Shannon Faseler


Austin Woman: When did you realize you wanted to be an artist?

SF: I have always made art, since childhood. It wasn’t until college that I decided to pursue a career in art, knowing that no other pursuit would do.


AW: What is your favorite work spot where you can let the creative juices flow?

SF: I am lucky enough to have a well-appointed studio in South Austin. It is the perfect environment for my research-based practice: quiet, climate controlled and stocked with two studio cats.


AW: Your work revolves mainly around climate change and its visual effect on the planet. Tell us more about your artistic thought process.

SF: Making art, I fell anxious, frustrated, exhilarated, satisfied, worthwhile, futile, ambitious, reluctant, exalted and sublime. Viewing art, I feel unworthy, inspired, confident, engaged, hopeful and worthy.


AW: What do you enjoy most about the Austin art scene?

SF: This is a vibrant local art scene that supports and engages with local artists and the community. [There are] many artist-run spaces producing interesting work, as well as noncommercial and commercial galleries [that] are doing the same.


AW: What are you plans after At the Edge?

SF: [I plan on] continuing to work in my studio on new paintings and drawings, in addition to attending an artist residency in Iceland this January.



Rebecca Rothfus Harrell


Austin Woman: When did you realize you wanted to be an artist?

RRH: I have had an interest in art since I was a little kid. I loved art class in elementary school. My parents fostered my interest in visual art and taught my sisters and I to appreciate music, dance and theater as well. As a family, we visited the Carnegie Museum in Pittsburgh regularly. Spending part of a day in an art museum was part of every vacation I can remember. I took summer and weekend art classes, in addition to the art I had at school. When other high-school kids were sleeping in on Saturdays, I took pre-college art classes for fun.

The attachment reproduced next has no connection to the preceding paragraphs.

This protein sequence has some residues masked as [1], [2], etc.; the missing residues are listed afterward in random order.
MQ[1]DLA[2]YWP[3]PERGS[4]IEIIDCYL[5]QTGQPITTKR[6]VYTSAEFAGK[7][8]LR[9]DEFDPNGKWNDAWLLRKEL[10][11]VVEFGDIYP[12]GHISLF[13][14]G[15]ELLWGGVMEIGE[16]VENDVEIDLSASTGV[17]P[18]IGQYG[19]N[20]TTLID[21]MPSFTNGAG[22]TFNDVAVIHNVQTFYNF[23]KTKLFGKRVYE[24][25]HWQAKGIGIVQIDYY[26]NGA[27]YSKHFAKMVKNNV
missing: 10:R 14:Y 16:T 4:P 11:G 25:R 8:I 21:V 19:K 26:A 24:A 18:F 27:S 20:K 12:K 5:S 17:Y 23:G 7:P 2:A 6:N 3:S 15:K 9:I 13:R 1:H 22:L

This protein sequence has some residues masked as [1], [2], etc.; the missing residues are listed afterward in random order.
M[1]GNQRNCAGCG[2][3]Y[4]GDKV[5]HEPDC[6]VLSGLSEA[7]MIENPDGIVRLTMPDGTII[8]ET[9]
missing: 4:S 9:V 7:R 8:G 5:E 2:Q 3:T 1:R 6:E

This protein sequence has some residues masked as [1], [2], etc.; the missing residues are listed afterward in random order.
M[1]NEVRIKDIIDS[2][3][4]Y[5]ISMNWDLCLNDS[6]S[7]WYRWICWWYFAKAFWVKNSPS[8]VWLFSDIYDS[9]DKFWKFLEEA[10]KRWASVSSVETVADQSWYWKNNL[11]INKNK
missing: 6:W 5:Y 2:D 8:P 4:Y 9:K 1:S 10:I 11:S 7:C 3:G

When it came time to make a decision about college, I took a leap of faith. I decided to go to The School of the Art Institute of Chicago, where I could immerse myself completely in studio art and graduated with my BFA in 1999. In 2004, when I got my MAT in art education from Tufts University, I suddenly found myself full circle, only now I was the art teacher. I have an amazing balance in my life right now where I get to make my artwork in my studio, but when I go to my job [as an elementary-school art teacher], I am lucky enough to be teaching kids about something I love.


AW: What is your favorite work spot where you can let the creative juices flow?

RRH: I feel most creative when I am out exploring the landscape or in my studio. I travel to the Big Bend area of Texas quite often, and I just love the landscape in West Texas. As I hike and drive around the area, I find inspiration in the land formations around me and in the scale of it all. I also have spent time in Colorado, and the Rocky Mountains are just as mesmerizing to me. In the summer of 2015, I had an amazing opportunity to do a month-long residency at the Banff Centre in Canada. The Banff National Park and Lake Louise area were unbelievably inspiring. I still go back to images and memories from that residency and ponder the fact that those massive mountain formations were once part of the ocean floor. The slow passage of time recorded in those layers of rocks and fossils, combined with the vastness of it all, is so overwhelming.